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July 2008, Week 2


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Film and TV Studies Discussion List <[log in to unmask]>
Mon, 14 Jul 2008 09:01:16 -0400
Film and TV Studies Discussion List <[log in to unmask]>
"Frank, Michael" <[log in to unmask]>
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i want to weigh in with a strong endorsement of the central claim of the e-mail copied below, particularly the opening sentence [now highlighted] . . . opera is a performance art, cinema is not, and this will necessarily lead to fundamental differences in the way a “basic repertoire” is established and defined . . . it’s also worth pointing out that opera certainly has the  most narrowly defined standard repertoire or any art form, much more so than theater. for example . . . to get a sense of how narrow one need merely note that if the royal national theater used a model similar to that employed by the royal opera house it would do HAMLET every third season, more than half of its performances would be of plays by shakespeare, ibsen, checkov, shaw and o’neil, and a new play – especially by a new playwright – might with luck get done twice a decade . . . all of which means that the notion of a standard repertory, as seen from within the world of opera, is notoriously bizarre  [though i have to add that many of us love it that way]




-----Original Message-----

From: Film and TV Studies Discussion List [mailto:] On Behalf Of [log in to unmask]

Sent: Thursday, July 10, 2008 7:05 PM

To: [log in to unmask]

Subject: Re: [SCREEN-L] universal standard film curriculum


I think this is CONFUSING A BASIC REPERTOIRE WITH A CANON, IN OTHER WORDS PERFORMANCE WITH STUDY.  Performing arts, or at least collective ones, do have shared repertoire so that the elements and types of performance can be learned whether it's rock bands learning "Louie Louie", lieder singers tackling Schubert or actors doing O'Neill.  Of course it varies - I knew somebody who performed commedia dell'arte who said that here in the US this is pretty esoteric but more common in Europe.  As far as film having a "basic curriculum" or canon there clearly is one whether you view it by person (Lumiere, Melies, Griffith, Welles, Bergman, etc), style (silent melodrama, slapstick, musicals, neo-realism, noir, etc) or some other method.  The catch is that there isn't, and can never be, any agreement on exactly what goes into that canon - trends & tastes change, some works become overly familiar, entire genres may lose appeal (Westerns) and even commerce plays a role (I'd imagine it's tricky to teach Viaggo in Italia or Magnificent Ambersons when there's no DVD or VHS available and your library doesn't have it).  In fact there isn't even "a" canon but several, for different functions.  Isn't it in White Noise that professors play a game of trying to one up each other with what major book they have not read?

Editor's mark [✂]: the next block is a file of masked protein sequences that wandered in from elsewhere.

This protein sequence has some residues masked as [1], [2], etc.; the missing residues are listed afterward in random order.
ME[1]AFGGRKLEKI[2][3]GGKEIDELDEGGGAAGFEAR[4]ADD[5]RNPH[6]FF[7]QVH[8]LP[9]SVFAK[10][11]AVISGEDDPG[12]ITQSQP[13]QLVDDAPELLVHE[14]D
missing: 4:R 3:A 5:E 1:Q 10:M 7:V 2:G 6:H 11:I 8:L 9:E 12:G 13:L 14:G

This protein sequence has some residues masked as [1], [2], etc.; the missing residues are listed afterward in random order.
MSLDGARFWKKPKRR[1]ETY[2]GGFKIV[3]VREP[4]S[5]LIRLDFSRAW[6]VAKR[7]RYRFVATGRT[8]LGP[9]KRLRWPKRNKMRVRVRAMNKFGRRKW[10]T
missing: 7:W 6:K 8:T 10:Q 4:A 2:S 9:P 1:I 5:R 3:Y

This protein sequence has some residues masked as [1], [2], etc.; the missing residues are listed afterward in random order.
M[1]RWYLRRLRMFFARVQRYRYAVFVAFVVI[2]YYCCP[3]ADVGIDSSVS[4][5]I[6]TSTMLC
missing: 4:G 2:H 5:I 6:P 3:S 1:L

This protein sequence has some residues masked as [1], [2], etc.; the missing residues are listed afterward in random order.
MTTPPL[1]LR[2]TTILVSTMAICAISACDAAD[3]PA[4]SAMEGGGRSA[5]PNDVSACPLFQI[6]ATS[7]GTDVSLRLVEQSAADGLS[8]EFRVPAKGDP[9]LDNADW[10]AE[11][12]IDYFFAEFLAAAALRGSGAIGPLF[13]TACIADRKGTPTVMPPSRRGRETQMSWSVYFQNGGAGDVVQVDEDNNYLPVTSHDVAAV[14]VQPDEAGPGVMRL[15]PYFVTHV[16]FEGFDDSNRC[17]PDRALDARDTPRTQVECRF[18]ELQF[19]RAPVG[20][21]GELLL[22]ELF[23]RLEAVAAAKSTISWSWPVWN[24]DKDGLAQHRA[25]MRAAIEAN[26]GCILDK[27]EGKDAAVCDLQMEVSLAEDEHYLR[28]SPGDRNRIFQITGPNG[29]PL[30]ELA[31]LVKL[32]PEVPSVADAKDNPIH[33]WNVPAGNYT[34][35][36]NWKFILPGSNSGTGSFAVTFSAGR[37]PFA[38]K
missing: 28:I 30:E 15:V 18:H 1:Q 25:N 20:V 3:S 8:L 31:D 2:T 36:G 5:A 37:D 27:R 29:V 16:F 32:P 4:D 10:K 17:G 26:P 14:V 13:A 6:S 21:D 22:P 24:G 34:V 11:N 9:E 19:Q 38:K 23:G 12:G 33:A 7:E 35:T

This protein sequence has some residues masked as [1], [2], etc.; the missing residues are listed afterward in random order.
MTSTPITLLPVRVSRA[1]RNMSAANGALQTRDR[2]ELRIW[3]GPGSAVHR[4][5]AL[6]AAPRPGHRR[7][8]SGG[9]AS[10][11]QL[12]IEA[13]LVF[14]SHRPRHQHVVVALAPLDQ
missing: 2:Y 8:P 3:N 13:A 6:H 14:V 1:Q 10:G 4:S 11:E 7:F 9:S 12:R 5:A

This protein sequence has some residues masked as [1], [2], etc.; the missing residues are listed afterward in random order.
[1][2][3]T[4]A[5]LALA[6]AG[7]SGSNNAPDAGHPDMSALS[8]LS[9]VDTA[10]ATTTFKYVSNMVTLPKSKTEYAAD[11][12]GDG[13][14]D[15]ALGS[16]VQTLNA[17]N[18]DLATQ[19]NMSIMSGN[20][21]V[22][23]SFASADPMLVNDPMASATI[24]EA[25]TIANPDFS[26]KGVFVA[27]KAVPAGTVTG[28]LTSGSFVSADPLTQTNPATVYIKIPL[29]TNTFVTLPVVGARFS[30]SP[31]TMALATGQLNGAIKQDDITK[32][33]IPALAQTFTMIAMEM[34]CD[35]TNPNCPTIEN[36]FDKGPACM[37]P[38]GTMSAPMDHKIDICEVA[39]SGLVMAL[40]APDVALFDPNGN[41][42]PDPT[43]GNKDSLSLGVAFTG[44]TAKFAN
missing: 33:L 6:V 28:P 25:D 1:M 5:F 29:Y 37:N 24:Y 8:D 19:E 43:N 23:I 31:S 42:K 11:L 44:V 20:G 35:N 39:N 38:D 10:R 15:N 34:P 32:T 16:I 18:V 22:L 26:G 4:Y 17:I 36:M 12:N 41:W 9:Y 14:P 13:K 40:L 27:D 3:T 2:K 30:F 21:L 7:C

-----Original Message-----

>I'm often asked, especially because I have worked with small opera companies 

>both as singer and crew where most of the people are voice majors and have a 

>standard repertoire of familiarity, what films make up the basic curriculum, and 

>I generally say that aside from _Citizen Kane_ that there really is not one, and 

>then generally shock saying that I have never seen _Gone with the Wind_ in its 

>entirety.  It doesn't seem like a favorite film to teach in the film studies 



>After _Citizen Kane_, it seems to me that _Triumph of the Will_ and _Breathless_ 

>are tops, followed perhaps by _Bicycle Thieves_, _2001:  A Space Odyssey_, and 



>Am I far off the mark here?  I'm not a professor yet--I'm looking into Ph.D. 





>Scott Andrew Hutchins





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